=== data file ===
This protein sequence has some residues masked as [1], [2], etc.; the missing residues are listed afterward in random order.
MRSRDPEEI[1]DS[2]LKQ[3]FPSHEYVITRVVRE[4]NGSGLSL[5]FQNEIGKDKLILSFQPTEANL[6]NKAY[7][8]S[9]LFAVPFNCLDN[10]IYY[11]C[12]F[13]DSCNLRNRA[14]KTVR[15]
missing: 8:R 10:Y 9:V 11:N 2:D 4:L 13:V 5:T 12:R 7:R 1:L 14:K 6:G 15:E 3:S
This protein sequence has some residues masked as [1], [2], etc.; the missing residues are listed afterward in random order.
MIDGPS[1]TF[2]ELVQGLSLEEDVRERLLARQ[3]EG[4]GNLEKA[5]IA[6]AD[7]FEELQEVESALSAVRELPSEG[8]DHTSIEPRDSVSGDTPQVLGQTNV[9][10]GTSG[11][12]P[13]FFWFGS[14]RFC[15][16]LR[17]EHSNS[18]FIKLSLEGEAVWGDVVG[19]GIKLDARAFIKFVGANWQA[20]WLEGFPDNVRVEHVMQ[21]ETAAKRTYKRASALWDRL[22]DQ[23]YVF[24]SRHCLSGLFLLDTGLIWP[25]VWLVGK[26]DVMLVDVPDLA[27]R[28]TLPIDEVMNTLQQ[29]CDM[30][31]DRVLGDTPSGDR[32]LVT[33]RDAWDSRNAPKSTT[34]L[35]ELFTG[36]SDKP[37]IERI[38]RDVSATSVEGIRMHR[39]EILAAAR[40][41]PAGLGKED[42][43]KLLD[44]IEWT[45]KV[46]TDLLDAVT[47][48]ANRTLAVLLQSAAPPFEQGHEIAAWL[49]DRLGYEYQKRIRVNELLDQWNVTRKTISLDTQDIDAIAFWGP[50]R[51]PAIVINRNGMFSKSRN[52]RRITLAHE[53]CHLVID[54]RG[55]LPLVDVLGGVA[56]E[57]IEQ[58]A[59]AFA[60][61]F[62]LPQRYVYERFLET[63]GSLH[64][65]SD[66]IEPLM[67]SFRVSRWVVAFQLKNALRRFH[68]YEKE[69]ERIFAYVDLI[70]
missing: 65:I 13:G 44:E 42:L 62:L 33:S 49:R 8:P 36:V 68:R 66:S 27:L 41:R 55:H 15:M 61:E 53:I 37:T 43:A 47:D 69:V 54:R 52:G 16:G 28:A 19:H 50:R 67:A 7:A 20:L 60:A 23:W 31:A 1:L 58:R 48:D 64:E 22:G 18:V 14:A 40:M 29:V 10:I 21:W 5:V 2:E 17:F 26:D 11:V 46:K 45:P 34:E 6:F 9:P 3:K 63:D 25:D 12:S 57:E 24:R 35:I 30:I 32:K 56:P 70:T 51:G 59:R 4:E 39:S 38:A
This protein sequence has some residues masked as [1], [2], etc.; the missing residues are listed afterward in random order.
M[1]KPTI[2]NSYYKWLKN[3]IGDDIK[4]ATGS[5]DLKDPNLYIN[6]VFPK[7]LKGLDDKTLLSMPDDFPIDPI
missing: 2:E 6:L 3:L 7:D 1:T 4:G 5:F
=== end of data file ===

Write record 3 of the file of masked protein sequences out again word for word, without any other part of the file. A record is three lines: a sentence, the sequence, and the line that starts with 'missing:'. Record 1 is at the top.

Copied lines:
This protein sequence has some residues masked as [1], [2], etc.; the missing residues are listed afterward in random order.
M[1]KPTI[2]NSYYKWLKN[3]IGDDIK[4]ATGS[5]DLKDPNLYIN[6]VFPK[7]LKGLDDKTLLSMPDDFPIDPI
missing: 2:E 6:L 3:L 7:D 1:T 4:G 5:F